Health class in high school was better, I’ll give them credit. By now, this class was co-ed, and our teacher was more informed and not abstinence-focused. I was fifteen. By the end of that class, I learned that not only was it uncool to know what smegma was and what the average age of menarche for U.S. females is, but that it was like, really super what-is-wrong-with-you uncool to know that (Marianne, why do you know that?).

Unfortunately, people still walked away from this high school health class thinking that a) they should monitor their body fat with the intensity of religious zealots (we were made to keep food diaries and measure our body fat percentages), b) the vagina is the extent of female anatomy; there is no vulva, c) none of them were going to be negatively impacted by an STD, and that d) using condoms for blowjobs is a major faux pas.

Looking back on these health classes now, I just think about how everyone’s time could have been used better. Our teachers could have taught us about antibiotic resistance, how to incorporate more fruits and vegetables into our diets inexpensively, and the pros and cons of different birth controls—not just in terms of efficacy, but in terms of the impact on the body. They could have told us to treat our bodies kindly, to not worry so much about the fat or muscle or look. 

Where were they when we needed them to tell us about trans health? Who showed up to tell us how to navigate health pseudoscience, especially what’s targeted to girls, like what Gwyneth Paltrow puts on her website Goop (which is now marketed to millions of people in the form of a show on Netflix)? Did they think to tell us that for all of us organ-havers, there is no such thing as a “detox” drink (and that no, you should not do a juice “cleanse” for two weeks before Prom)? And amidst all the chatter about how gross and annoying periods are, did any adult stop to tell us that something way worse than getting your period is not getting it—in a condition called “amenorrhea?” There were a lot of girl athletes in our health classes, but I don’t ever remember anyone telling us about the female athlete triad.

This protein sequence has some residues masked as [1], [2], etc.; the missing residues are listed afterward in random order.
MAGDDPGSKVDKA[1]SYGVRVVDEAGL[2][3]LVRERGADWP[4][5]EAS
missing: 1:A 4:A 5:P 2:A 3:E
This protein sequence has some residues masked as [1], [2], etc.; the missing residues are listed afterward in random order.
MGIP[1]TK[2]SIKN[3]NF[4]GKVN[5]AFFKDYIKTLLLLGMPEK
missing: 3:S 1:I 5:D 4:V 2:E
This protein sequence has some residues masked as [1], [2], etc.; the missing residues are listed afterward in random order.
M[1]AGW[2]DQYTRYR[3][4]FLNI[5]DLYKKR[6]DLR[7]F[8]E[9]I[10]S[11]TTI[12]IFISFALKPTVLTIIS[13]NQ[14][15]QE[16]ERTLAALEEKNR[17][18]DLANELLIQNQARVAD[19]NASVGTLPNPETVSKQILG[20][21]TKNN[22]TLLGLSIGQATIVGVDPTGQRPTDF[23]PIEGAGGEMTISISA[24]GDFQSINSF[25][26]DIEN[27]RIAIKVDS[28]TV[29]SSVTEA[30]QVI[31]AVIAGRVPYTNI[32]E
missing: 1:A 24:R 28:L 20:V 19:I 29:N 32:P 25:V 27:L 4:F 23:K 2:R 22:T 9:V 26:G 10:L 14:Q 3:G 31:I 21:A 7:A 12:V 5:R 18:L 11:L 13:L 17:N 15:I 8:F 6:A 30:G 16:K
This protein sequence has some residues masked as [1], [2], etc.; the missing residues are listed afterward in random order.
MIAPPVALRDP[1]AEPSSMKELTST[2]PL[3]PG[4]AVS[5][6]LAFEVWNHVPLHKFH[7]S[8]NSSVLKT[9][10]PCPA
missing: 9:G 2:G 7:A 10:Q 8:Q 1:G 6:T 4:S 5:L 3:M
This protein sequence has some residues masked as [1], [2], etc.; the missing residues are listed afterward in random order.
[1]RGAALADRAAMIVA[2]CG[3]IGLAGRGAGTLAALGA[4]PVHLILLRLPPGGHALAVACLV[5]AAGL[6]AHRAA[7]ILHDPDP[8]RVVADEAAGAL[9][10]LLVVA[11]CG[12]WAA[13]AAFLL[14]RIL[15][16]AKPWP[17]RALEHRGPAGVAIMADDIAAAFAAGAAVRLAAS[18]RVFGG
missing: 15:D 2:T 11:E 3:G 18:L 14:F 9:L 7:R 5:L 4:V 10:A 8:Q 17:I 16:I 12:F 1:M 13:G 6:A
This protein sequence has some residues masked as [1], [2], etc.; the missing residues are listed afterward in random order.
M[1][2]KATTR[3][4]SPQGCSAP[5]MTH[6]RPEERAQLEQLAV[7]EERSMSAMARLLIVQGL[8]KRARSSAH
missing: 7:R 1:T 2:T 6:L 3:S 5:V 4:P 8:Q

And yet. The fact that I lament my own health education, that I acknowledge most of what I know comes from reading reputable sources on the Internet in my teens (thanks, KidsHealth from Nemours!), means that many others do as well. Recently, there have been initiatives at universities known as “peer health exchanges” in which students teach health or sex ed at schools near their colleges. 

This needs to continue, as many of us in college are painfully aware of where those who taught us went wrong, and what needs to happen to help the next generations learn what really matters. 

Above all, though, topics in health need to be more out in the open, talked about in friend groups and families and classes, because you know what? Everyone has a body. Most people don’t have a good understanding of health, and being embarrassed to talk about topics like acne, PCOS or urology leads to no good outcomes.